God’s Sure Promises

 •  4 min. read  •  grade level: 6
Genesis 25:24-26:6
At last the two sons were born, Esau being the first­born and Jacob the young­er. Esau was a man of the field, and Isaac loved him because of his venison. Are we not like Isaac in this way quite often? We love people, not because of their faith, or devotedness to the Lord, but because of what they do for us. It reminds one of the Scripture, “A gift doth blind the eyes” (Deuteronomy 16:19). We need to have the single eye so that we can appreciate the kindness of others, without allowing it to blind our eyes to what we should see for the Lord’s glory.
Jacob had his failures and God has faithfully told us about them. Let us remember that although God has re­corded the failures of His people, He does it to warn us and does not excuse them. Even godly men can fail, and fail badly, when they are not watchful. Jacob was a schemer. He always had a plan of his own ready and could not wait God’s time. Don’t we often scheme like this too, making our own plans because we do not want to wait on the Lord? Such plans, when we leave the Lord out, will always bring sorrow, though at first they may seem to pros­per. God had said that Esau, the older, should serve Jacob, the younger, but Jacob thought he had to do something to make God’s promise sure. He made his own arrangements and bought Esau’s birthright. Of course Esau should never have sold it, but two wrongs never make a right, and Jacob found this out later to his sorrow.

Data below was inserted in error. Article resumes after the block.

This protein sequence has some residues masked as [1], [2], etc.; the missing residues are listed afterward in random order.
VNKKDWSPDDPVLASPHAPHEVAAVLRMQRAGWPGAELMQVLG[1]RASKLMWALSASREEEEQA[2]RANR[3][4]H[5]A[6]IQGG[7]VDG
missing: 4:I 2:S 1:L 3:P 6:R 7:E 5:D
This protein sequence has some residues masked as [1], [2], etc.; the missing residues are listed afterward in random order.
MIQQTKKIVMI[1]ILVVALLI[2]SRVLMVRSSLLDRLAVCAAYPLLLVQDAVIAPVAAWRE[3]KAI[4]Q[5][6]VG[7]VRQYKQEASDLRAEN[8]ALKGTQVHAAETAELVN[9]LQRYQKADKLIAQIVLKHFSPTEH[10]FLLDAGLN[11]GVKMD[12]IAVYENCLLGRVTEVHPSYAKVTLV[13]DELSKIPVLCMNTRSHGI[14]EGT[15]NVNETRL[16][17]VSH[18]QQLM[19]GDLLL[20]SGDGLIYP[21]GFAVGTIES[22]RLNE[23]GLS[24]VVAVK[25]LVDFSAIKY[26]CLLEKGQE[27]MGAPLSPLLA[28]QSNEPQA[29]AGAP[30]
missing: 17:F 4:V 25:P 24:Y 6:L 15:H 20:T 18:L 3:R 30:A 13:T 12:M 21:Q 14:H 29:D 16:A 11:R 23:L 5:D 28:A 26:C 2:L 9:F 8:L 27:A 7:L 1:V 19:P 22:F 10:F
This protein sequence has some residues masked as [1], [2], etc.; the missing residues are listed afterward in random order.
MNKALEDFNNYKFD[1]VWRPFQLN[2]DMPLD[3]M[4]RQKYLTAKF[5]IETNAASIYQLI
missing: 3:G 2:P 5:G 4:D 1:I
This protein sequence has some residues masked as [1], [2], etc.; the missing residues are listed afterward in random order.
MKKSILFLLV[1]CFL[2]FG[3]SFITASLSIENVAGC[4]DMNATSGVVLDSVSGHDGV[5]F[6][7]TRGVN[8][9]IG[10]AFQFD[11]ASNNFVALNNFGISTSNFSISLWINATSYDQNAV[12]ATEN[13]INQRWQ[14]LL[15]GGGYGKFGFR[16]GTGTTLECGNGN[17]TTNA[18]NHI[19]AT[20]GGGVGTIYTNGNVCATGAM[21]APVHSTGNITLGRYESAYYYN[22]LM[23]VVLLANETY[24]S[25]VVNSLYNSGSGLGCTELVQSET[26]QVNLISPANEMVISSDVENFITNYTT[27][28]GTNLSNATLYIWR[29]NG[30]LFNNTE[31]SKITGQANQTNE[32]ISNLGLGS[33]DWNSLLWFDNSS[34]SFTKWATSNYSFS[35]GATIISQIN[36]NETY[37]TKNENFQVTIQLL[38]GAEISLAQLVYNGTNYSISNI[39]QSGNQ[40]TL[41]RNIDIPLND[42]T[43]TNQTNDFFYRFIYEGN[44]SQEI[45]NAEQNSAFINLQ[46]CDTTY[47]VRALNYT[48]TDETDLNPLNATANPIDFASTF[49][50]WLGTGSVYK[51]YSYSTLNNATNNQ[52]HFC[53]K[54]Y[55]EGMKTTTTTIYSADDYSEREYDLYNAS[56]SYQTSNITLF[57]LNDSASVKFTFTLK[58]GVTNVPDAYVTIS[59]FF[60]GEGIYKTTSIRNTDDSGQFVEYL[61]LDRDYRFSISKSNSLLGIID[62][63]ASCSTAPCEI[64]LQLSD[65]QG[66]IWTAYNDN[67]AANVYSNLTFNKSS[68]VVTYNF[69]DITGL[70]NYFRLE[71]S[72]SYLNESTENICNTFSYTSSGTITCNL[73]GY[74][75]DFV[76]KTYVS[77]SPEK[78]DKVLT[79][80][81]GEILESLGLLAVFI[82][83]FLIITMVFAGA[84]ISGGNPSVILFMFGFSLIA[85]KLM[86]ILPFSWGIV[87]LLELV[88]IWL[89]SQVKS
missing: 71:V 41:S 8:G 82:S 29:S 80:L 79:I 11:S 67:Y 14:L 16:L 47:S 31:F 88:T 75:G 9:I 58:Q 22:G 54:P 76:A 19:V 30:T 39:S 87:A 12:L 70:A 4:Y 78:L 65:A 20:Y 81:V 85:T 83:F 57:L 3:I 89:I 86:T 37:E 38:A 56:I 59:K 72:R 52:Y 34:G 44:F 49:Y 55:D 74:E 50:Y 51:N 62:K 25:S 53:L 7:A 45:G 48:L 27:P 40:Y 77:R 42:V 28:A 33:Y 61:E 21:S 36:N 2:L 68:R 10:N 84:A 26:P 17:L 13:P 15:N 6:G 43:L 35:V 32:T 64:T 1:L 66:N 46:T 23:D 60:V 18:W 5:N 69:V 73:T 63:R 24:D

The Birthright
Let us look a little more carefully at Esau’s act. He had a birthright. He was the firstborn, and he should not have sold his birthright for a mess of pottage. And you, too, dear reader, have a birthright. You have been born in a Christian land where we have an open Bible, and perhaps you have Christian parents too. Salvation is offered to you, and this is your birthright. Are you despising it? Are you saying as Esau, “Behold I am at the point to die: and what profit shall this birthright do to me?” Do not sell it; do not despise it. If you do, you will come to the time, as Esau did, when many tears will not bring it back, and you will realize that it is too late. Think of the “weeping and gnashing of teeth” (Matthew 25:30) that will be yours forever if you reject Christ as your Saviour. You may get a few short moments of pleasure in this sinful world in return for selling it, but what is that in view of eternity?
There had been a famine in Abra­ham’s day, and now there is another one to try Isaac. He started to go down into Egypt, but the Lord graciously in­tervened, hindering him from going all the way. How sweet were the words spoken by the Lord, “Sojourn in this land, and I will be with thee, and will bless thee.” God had not forgotten His promises in spite of the famine. When­ever God asks His children to walk in a path of faith, He sustains them if they look to Him in dependence. It is always easier, however, to get away, than to get back, and sometimes God has to use unpleasant circumstances to bring us into the place where He would have us. We shall see this in Isaac’s experiences in Gerar.
Further Meditation
1. How did Jacob try to make God’s promise sure?
2. Not valuing the rich treasures that God has prepared for us can be a real problem for us just like it was for Esau. What are some of the rich treasures that God has given to you? You can find a few of them in Hebrews 10.
3. We all benefit from meditating on God’s gifts to us. One excellent pamphlet on the subject is Seven Present Blessings Through the Death of Christ by H. H. Snell. It develops some of the rich blessings found in Hebrews 10 and other places in Scripture.